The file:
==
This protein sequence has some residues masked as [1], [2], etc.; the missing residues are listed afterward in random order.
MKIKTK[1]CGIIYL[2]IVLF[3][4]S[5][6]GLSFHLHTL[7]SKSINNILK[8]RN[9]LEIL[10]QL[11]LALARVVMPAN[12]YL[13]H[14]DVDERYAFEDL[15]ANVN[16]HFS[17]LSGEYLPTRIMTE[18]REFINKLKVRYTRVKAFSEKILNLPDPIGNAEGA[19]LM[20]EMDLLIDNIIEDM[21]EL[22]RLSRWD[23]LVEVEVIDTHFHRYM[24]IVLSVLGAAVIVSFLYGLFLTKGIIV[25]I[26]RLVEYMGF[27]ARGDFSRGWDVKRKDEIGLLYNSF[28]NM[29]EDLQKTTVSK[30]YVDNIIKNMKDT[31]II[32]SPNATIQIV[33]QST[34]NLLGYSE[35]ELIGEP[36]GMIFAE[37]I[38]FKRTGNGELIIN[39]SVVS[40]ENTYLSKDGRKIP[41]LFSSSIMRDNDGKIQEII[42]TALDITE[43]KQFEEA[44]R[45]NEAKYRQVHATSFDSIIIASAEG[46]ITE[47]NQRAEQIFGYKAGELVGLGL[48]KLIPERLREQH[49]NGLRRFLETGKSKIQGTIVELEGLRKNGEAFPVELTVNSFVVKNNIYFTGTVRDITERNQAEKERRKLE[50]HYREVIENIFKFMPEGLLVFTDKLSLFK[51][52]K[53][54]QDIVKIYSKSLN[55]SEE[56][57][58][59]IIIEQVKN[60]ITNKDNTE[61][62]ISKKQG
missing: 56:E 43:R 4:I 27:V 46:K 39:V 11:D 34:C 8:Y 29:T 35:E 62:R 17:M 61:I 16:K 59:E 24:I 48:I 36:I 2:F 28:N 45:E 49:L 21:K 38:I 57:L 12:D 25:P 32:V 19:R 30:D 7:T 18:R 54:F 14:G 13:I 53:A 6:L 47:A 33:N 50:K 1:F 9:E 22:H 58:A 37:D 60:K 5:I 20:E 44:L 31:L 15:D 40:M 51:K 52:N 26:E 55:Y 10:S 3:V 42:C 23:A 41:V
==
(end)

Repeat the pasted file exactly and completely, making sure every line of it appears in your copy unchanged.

This protein sequence has some residues masked as [1], [2], etc.; the missing residues are listed afterward in random order.
MKIKTK[1]CGIIYL[2]IVLF[3][4]S[5][6]GLSFHLHTL[7]SKSINNILK[8]RN[9]LEIL[10]QL[11]LALARVVMPAN[12]YL[13]H[14]DVDERYAFEDL[15]ANVN[16]HFS[17]LSGEYLPTRIMTE[18]REFINKLKVRYTRVKAFSEKILNLPDPIGNAEGA[19]LM[20]EMDLLIDNIIEDM[21]EL[22]RLSRWD[23]LVEVEVIDTHFHRYM[24]IVLSVLGAAVIVSFLYGLFLTKGIIV[25]I[26]RLVEYMGF[27]ARGDFSRGWDVKRKDEIGLLYNSF[28]NM[29]EDLQKTTVSK[30]YVDNIIKNMKDT[31]II[32]SPNATIQIV[33]QST[34]NLLGYSE[35]ELIGEP[36]GMIFAE[37]I[38]FKRTGNGELIIN[39]SVVS[40]ENTYLSKDGRKIP[41]LFSSSIMRDNDGKIQEII[42]TALDITE[43]KQFEEA[44]R[45]NEAKYRQVHATSFDSIIIASAEG[46]ITE[47]NQRAEQIFGYKAGELVGLGL[48]KLIPERLREQH[49]NGLRRFLETGKSKIQGTIVELEGLRKNGEAFPVELTVNSFVVKNNIYFTGTVRDITERNQAEKERRKLE[50]HYREVIENIFKFMPEGLLVFTDKLSLFK[51][52]K[53][54]QDIVKIYSKSLN[55]SEE[56][57][58][59]IIIEQVKN[60]ITNKDNTE[61][62]ISKKQG
missing: 56:E 43:R 4:I 27:V 46:K 39:V 11:D 34:C 8:Y 29:T 35:E 62:R 17:M 61:I 16:K 59:E 24:I 48:I 36:I 2:F 28:N 45:E 49:L 21:K 38:I 57:L 12:D 25:P 32:V 19:R 30:D 7:T 18:R 54:F 14:G 13:I 53:A 6:L 47:A 33:N 50:K 1:F 9:E 22:H 58:A 37:D 60:K 5:I 20:E 44:L 31:L 15:D 40:M 51:K 52:N 26:E 55:Y 10:S 3:V 42:C 23:A 41:V